- Pets and Animals»
My friend has an African Grey parrot called Simba who has completely taken over the family. He can talk, show emotion such as jealousy, love and frustration, he understands commands and is very amusing; he is able to sing, dance and make choices about what he eats and even lets her know when he wants a hug! Simba's intelligence and ability to interact is similar to that of a small child. Simba is now 30 years old and still going strong (they can up to 70years).
He is also naughty; being able to mimic my friends voice exactly, he has been known to confuse the dog by calling out "Jimbo walkies!" whereupon the dog rushes for his lead, his whole body wagging in anticipation as he stands by the door. (Simba's cage door is always open so he has free range of the whole house). He then waddles over to Jimbo, stands in front of him, looks up and repeats "Jimbo Walkies !" It's hilarious to watch this large white Lab, looking down at Simba (who stands maybe 8" tall) with his head cocked to this side then that, forehead furrowed and completely confused. Poor Jimbo gets fooled every time! He is clearly very awed by this small creature who sounds like his 'mom.'
I remember watching the National Geographic channel one evening. I picked up a story half way through about a trained parrot. He was quite incredible! This parrot was interacting with his owner; telling her when he was hungry or thirsty, how he was feeling and asking her how she was feeling. Alex, the thirty-year-old African Grey talking parrot, was famous. He was using phrases such as “I wanna go in the car ” or “Where are you going?” He was able to understand and categorize objects and sizes such as bigger and smaller, same or different. He was even able to notice the absence of things. He could explain all his needs and wants by using language. He showed emotion and concern for his owner Dr. Pepperberg. During the show, we watched some of the amazing dialogues with Alex.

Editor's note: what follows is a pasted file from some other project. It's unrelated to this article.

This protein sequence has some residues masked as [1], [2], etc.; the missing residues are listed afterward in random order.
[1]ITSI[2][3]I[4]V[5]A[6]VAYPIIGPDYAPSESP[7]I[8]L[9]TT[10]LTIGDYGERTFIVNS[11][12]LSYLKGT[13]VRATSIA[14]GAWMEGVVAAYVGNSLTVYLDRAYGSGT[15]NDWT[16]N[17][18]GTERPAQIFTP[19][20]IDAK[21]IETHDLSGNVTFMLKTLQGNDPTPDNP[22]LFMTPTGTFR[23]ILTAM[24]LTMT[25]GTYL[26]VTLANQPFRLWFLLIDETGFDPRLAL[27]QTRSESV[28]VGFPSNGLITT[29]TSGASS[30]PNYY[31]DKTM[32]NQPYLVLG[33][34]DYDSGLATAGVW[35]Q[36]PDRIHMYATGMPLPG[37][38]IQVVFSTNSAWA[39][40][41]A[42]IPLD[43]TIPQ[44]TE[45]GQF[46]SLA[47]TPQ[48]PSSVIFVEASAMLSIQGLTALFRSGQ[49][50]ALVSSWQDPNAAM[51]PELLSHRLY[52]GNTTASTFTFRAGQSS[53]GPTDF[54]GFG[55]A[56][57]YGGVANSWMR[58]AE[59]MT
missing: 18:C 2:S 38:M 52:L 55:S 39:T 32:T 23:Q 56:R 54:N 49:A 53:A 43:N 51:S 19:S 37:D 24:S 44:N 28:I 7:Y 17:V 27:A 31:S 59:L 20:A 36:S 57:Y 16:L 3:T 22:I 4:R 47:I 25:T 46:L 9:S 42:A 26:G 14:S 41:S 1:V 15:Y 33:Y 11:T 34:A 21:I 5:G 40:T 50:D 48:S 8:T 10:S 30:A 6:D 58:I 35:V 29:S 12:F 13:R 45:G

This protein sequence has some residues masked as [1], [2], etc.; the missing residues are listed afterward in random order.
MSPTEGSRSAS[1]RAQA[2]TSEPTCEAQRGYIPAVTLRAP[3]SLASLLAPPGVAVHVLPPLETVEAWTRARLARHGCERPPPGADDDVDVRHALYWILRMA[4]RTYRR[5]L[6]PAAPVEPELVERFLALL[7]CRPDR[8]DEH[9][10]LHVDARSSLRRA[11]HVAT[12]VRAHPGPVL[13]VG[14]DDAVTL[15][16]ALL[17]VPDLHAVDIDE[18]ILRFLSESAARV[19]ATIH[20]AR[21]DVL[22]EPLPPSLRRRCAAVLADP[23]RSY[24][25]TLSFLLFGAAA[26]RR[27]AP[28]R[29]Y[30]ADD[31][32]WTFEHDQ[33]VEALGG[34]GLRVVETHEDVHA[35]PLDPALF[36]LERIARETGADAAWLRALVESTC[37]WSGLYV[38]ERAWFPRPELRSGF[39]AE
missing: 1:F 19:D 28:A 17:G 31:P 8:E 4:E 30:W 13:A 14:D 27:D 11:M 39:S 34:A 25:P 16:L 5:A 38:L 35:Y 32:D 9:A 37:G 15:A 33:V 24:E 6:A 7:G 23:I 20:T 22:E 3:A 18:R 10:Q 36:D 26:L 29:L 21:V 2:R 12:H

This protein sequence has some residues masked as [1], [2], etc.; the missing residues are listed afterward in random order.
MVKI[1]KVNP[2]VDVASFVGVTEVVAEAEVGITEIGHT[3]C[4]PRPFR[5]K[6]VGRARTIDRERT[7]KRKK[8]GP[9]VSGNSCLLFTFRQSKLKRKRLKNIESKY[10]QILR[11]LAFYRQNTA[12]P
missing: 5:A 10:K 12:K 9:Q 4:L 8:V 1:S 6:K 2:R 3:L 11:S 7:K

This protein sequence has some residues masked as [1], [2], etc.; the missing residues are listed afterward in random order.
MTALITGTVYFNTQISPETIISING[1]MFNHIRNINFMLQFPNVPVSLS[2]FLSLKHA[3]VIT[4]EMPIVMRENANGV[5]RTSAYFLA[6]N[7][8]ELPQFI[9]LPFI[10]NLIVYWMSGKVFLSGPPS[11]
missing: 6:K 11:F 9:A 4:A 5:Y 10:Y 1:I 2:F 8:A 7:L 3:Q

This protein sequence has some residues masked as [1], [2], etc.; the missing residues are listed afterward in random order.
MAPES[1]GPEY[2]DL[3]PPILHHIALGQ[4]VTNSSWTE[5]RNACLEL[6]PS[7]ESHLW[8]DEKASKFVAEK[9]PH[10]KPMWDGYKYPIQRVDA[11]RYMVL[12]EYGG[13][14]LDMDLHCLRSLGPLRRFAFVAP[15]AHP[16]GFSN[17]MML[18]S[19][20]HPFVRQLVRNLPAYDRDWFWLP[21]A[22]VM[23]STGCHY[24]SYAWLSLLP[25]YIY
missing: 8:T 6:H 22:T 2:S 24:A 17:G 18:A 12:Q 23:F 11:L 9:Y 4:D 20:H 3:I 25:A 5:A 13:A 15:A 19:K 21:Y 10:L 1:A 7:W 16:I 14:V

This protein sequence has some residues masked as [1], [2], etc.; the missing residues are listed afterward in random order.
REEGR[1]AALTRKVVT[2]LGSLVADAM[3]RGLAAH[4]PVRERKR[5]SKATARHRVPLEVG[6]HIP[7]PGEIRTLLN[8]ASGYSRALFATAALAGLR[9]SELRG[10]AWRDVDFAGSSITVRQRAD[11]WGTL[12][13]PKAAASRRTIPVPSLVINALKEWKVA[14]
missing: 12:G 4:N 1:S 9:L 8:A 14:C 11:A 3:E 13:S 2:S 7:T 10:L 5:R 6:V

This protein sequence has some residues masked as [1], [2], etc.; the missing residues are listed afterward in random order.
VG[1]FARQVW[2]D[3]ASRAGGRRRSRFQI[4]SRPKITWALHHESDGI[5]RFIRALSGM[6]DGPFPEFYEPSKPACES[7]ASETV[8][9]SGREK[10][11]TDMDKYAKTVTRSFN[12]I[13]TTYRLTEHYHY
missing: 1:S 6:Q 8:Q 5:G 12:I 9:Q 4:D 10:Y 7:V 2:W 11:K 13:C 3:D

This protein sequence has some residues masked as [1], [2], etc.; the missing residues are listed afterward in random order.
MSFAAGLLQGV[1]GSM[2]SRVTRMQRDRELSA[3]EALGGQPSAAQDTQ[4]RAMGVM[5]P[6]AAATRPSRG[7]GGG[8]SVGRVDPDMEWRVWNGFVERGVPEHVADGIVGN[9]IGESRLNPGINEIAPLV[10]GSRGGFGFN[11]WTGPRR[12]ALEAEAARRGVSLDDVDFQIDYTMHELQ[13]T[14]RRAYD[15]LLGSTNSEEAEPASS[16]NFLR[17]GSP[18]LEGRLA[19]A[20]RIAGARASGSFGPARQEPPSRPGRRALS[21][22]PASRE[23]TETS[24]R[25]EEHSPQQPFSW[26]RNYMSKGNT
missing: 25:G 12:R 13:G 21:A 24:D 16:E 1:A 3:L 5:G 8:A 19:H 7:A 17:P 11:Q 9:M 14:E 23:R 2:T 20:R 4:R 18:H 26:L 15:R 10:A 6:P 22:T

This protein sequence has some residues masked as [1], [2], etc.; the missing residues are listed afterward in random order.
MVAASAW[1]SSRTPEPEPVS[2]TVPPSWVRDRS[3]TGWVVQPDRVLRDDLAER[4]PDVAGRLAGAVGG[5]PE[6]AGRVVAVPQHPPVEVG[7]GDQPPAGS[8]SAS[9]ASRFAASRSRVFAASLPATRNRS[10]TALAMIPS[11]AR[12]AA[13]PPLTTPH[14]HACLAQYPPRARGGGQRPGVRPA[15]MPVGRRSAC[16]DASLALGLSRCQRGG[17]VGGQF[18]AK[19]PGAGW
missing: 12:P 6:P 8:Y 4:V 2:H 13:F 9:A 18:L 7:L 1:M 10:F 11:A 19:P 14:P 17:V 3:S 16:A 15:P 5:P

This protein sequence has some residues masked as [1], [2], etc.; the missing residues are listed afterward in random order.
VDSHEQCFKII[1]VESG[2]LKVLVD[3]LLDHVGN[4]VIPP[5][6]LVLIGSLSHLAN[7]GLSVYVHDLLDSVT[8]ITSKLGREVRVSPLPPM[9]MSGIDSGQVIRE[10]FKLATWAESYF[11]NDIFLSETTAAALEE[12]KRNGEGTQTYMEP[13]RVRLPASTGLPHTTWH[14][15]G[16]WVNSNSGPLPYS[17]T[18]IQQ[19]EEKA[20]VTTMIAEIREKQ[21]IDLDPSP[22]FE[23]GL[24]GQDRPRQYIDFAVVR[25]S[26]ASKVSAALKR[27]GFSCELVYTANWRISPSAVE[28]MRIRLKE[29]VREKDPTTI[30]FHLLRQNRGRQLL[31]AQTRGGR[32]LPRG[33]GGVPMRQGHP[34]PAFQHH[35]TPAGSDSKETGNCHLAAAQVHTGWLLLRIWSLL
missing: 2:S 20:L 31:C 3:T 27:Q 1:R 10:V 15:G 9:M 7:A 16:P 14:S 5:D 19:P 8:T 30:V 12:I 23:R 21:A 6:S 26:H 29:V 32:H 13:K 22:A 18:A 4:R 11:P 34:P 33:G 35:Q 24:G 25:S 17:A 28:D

It was hard to believe this was a bird and not a small person! He was able to combine words; he could identify, request, refuse, and categorize over 100 different items. Alex exhibited the emotional equivalent of a 2-year-old child, and the intellect of a 5-year-old. Dr. Pepperberg's research broke the notion that parrots are only capable of mimicry. She grew to love this parrot dearly and wrote a book about him.
Dr. Pepperberg first became interested in communication with other species whilst she studied at Harvard, working on a doctoral thesis in theoretical chemistry. She watched Nova programs on signing chimps, dolphin communication, and most notably, on why birds sing. Shortly after, she decided to conduct research on an African Grey parrot. She chose a random bird from a pet store to ensure there was no selective breeding. Alex was one year old. She made up the name from the acronym “Avian Learning EXperiment." Alex lived nearly all his life in Pepperberg’s lab with other parrots. The birds spent twelve hours a day, when they weren’t sleeping at night, with at least one human companion working with them.
Apparently, Alex was wonderful to work with. When offered a treat, he would accept it with a “Grrrrrrreat!”, and then, “Yummy!” He called for “Banari,” a combination of “banana” and “cherry” (capable of making up combination words on his own). Alex was able to transfer his concept of “zero” from the same-different study to numbers. “Zero” is considered a very sophisticated concept even for humans. She would show him a picture of three apples and Alex would say ‘three apples ’ If he was asked how many oranges there were, Alex would reply ‘none.’ He got this right with multiple objects. If she held up a square and asked, “What shape,” Alex would respond, “Corners.” He could identify colors and he could count the number of objects on a tray. Alex even told the other parrots to “talk better” if they mumbled!
Sadly Alex died in 2007 at age 31, which is young for a parrot. Pepperberg was heartbroken and quoted as saying “It is devastating to lose an individual you’ve worked with pretty much every day for 30 years.".
When she left the lab the night before Alex died, his last words to her were: “You be good, see you tomorrow. I love you.”